China published its first national guideline on organ donation on Aug 22 to better regulate the process and further raise public awareness.
The guideline will be handed to all the country’s coordinators to help them explain the principles and policies to relatives of dead patients and to receive their approval for organ donations.
It expounds on the ethics involved, the standards by which to judge death and the standards covering the extraction and distribution of organs.
The guideline was announced on the sidelines of a conference held by a national alliance of organ procurement organizations in Guangzhou, the capital of Guangdong province.
As of Aug 19, China had recorded 4,737 organ donors since 2010, with 12,748 large organs acquired. It continues to be Asia’s top nation in the number of organ donations.
The country began a voluntary organ donation trial in 2010 and promoted the practice nationwide in 2013. On Jan 1 this year, China banned the use of executed prisoners’ organs for transplants, making donations by citizens the only legitimate source.
This year, 1,590 donors had given 4,414 major organs as of Aug 19, close to the total for all of last year, showing a heightened public awareness and understanding of such donations.
However, China still faces a severe shortage of organs for transplants. About 300,000 patients need transplants annually, but only about 10,000 operations are performed, according to the National Health and Family Planning Commission.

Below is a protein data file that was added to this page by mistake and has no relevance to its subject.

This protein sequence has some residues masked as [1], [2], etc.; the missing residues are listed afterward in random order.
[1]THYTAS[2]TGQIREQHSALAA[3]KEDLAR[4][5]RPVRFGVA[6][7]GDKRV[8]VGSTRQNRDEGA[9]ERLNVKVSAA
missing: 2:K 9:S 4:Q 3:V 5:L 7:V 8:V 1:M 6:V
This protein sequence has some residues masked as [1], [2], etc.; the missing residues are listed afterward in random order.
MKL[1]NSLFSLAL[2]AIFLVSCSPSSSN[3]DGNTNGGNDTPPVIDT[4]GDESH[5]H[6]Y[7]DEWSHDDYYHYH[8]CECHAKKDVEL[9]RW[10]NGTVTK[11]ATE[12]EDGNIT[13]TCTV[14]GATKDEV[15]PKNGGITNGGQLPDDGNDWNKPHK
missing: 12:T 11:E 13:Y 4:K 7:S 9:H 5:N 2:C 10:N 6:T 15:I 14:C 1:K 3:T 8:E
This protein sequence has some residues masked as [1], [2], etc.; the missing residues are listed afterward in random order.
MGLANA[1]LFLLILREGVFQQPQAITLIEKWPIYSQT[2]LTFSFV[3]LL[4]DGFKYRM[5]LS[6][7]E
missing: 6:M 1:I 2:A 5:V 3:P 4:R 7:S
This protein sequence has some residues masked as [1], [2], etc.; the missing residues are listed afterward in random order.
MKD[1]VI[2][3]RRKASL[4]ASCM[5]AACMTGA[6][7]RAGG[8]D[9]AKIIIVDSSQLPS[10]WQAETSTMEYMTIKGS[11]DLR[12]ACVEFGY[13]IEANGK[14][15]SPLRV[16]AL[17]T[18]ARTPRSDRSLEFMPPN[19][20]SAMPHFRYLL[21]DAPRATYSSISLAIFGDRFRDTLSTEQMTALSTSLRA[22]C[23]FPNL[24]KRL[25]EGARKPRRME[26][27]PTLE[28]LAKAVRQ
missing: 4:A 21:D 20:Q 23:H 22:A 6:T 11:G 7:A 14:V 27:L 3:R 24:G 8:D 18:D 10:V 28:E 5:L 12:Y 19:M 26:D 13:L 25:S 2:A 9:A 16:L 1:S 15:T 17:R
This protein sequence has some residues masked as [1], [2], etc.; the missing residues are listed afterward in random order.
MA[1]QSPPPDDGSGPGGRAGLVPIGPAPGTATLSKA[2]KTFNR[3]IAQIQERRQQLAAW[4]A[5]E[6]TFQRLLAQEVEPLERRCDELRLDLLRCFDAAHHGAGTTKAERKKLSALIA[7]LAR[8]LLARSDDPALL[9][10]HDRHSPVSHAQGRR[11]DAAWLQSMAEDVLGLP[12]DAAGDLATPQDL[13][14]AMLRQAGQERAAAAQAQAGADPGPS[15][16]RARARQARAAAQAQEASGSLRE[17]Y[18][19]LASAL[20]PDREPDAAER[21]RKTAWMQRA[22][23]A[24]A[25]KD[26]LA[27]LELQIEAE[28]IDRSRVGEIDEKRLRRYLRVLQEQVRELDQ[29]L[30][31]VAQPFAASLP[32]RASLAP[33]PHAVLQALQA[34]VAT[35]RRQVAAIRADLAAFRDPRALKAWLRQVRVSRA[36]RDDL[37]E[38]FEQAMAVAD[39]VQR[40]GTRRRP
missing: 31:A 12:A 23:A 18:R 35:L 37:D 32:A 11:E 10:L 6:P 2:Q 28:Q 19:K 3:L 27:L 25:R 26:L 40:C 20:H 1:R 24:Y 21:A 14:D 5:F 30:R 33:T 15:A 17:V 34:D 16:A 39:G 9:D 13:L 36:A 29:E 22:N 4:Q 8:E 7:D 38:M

There is also a shortage of qualified hospitals and surgeons to perform transplants, and the cost of the operations is high.
Only 169 hospitals nationwide are qualified to carry out organ transplants, compared with more than 300 in the United States, according to Huang Jiefu, head of China’s Human Organ Donation and Transplant Committee.
Huang, a leading liver transplant surgeon, said fewer than 100 surgeons in China are able to perform liver transplants, while several thousand can do so in the US.
China’s organ transplant experts used to be unwelcome globally when the country used executed prisoners’ organs for transplants, according to Huang.
The experts dared not talk about the source of organs. They were not accepted by international guilds and their papers were not allowed to be published outside the country either.
“Now we have an open and transparent system for organ donations ... so we can speed up cultivating professional surgeons,” Huang said at the Guangzhou event.
Huang said only 30,000 patients can afford the operation fees and are on hospital waiting lists for organ transplants－a 10th of the total number of those who need transplants.
He and Chen Zhu, vice-chairman of the Standing Committee of the National People’s Congress and president of the Red Cross Society of China, will raise proposals to include organ transplants in the serious illness insurance program at next year’s “two sessions” legislative meetings.